Moving on from debate, Obama uses humor to jab Romney

President Barack Obama speaks at a campaign rally in Denver, Thursday, Oct. 4, 2012.
AP Photo/Ed Andrieski
President Barack Obama speaks at a campaign rally in Denver, Thursday, Oct. 4, 2012.
AP Photo/Ed Andrieski

DENVER On the morning after the first presidential debate, President Obama mocked the Mitt Romney he encountered last night as decidedly different from "the real Mitt Romney" on the campaign trail.

"The man on stage last night doesn't want to be held accountable for the real Mitt Romney and what he's been saying for the last year," the president told a campaign rally at a local park.

He said "the real Mitt Romney" advocates $5-trillion in tax cuts largely for the wealthy, but the Romney at the debate "didn't know anything about that."

Mr. Obama added "the real Mitt Romney" doesn't advocate more teachers in schools, but the Romney at the debate said he loves teachers and "can't get enough of them."

"Gov. Romney may dance around his positions," the president told an estimated 11,200 supporters at his rally, "but if you want to be president, you owe the American people the truth."

Further, he ridiculed Romney's statement that he would reduce the deficit by cutting funding for PBS.

"Thank God someone is getting tough on Big Bird," the president said derisively. "We didn't know Big Bird was driving the deficit."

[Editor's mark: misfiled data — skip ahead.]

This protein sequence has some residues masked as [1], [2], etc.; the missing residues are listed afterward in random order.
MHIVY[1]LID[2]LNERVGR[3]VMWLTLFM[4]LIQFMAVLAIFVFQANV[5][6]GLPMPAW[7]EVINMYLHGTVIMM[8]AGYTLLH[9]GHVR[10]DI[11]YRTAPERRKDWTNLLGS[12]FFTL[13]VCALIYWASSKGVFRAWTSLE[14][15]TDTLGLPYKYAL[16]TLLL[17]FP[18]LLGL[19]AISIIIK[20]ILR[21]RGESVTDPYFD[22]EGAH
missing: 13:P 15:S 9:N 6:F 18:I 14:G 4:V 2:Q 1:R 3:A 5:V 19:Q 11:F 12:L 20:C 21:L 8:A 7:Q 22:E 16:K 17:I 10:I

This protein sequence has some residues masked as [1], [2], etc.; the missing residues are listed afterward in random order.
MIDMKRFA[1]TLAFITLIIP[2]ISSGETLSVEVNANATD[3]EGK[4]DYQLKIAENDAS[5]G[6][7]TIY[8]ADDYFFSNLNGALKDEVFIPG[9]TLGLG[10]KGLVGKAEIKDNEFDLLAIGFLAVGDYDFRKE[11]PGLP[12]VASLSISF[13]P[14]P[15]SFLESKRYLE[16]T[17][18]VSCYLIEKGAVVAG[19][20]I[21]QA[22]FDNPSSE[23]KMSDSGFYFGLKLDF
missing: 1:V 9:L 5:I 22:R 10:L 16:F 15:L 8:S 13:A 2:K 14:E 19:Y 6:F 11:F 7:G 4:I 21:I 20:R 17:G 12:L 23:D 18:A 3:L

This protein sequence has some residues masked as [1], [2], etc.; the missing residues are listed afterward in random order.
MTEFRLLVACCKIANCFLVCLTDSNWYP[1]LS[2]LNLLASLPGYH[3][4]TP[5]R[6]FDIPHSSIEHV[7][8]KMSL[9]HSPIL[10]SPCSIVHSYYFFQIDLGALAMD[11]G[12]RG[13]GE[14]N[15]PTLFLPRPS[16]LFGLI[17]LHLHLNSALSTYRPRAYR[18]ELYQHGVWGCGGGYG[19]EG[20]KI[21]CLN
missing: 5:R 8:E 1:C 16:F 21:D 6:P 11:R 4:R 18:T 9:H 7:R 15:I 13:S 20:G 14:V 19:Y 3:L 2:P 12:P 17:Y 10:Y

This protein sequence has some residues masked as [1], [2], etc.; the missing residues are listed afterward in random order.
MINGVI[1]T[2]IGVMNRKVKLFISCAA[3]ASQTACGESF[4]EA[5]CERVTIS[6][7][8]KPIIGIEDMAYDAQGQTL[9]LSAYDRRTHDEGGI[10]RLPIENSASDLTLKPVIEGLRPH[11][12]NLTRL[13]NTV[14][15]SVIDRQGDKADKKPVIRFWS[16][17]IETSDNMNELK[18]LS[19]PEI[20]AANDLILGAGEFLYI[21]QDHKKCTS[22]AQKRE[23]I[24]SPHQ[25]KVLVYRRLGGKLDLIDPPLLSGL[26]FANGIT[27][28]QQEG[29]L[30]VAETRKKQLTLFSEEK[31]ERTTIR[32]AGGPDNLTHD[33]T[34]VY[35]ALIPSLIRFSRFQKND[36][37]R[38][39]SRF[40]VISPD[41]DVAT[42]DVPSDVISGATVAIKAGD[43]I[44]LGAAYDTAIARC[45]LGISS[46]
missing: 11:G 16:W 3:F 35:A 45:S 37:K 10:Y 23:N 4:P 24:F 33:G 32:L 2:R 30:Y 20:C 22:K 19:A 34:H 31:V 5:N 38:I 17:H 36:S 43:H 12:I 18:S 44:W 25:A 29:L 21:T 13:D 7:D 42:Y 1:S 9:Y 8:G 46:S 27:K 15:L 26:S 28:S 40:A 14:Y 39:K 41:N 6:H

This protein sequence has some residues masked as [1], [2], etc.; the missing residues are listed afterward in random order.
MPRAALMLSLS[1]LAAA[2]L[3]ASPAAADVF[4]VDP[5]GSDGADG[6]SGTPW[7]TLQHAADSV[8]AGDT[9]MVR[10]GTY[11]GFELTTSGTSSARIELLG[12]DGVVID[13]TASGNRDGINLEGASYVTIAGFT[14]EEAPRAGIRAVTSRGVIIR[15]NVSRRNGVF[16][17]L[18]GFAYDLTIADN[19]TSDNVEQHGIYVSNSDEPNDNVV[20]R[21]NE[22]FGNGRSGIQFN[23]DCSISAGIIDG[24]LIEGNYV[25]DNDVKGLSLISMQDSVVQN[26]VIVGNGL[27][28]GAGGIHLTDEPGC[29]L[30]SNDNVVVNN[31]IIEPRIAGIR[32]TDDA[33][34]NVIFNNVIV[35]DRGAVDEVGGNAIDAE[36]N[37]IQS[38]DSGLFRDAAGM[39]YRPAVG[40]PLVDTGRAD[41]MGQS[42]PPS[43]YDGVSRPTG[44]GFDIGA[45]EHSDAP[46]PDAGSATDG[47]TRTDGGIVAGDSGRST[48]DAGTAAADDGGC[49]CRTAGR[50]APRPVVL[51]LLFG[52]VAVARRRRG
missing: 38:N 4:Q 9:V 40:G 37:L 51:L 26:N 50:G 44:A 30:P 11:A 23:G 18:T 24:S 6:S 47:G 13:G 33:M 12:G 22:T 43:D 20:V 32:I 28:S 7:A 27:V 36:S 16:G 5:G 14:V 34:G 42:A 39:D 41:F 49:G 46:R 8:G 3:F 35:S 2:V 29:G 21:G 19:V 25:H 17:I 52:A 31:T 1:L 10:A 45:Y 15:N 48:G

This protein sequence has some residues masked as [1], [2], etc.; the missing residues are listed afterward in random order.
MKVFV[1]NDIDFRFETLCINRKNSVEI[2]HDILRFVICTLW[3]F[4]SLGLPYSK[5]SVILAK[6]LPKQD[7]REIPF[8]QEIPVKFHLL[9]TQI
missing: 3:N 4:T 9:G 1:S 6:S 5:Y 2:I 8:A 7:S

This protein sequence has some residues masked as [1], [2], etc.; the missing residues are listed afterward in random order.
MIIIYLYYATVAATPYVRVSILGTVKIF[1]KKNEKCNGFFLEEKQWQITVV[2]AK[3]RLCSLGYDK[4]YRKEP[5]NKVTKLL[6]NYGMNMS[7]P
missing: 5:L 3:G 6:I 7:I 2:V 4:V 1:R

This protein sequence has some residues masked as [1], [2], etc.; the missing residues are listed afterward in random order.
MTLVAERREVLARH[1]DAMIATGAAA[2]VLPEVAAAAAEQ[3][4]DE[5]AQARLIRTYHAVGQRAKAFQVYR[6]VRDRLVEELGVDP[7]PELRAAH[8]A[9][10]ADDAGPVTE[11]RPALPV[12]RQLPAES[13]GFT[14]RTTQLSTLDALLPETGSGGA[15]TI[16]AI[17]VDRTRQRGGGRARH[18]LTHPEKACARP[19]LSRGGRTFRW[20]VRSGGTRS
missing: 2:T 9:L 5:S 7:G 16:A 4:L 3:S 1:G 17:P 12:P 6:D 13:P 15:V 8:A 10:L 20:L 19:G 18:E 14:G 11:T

"And Elmo," shouted someone in the crowd, referring to another Sesame Street character made famous on PBS.

"Elmo too," said the president.

The remarks were part of an Obama campaign effort at damage control, for a debate in which their candidate was widely seen as pummeled by Romney.

The campaign pushed aside Romney's performance in the debate that drew surprised raves from many pundits. Campaign officials and supporters tried instead to focus attention on what Romney, portraying it as either dishonest or lacking in detail.

"Governor Romney came in and basically played a shell game," said campaign senior adviser David Axelrod referring to Romney's plan to cut taxes without expanding the federal deficit.

"Again and again and again," said Axelrod of what Romney said, "he told a story to the American people that is completely in contrast with what he said before and unfounded in fact."

At an Obama campaign rally this morning in a Denver park, thousands of supporters turned out in a 40-degree chill. Entertainment by singer Will I. Am was a draw as well. And when asked if they believe "the new Mitt Romney," the crowd shouted "no."

In advance of Mr. Obama's arrival, Sen. Mark Udall, D-Colo., slammed Romney for the "disingenuous lines" he delivered at the debate.

And Udall asked the crowd, "wasn't the president thoughtful, dignified, substantive and truthful last night?" It agreed.

But supporters of Mr. Obama expressed disappointment in his debate performance. They said he failed to raise issues on which Romney is vulnerable including his "47 percent" comments in the fundraising video, his actions as head of Bain Capital and his refusal to release more than two years of tax returns.

Chris Matthews was one of several MSNBC hosts apoplectic about Pres. Obama's performance for failing to strongly confront Romney.

"Where was Obama," Matthews shouted into the camera. "What was Romney doing? He was winning."

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    Mark Knoller is a CBS News White House correspondent.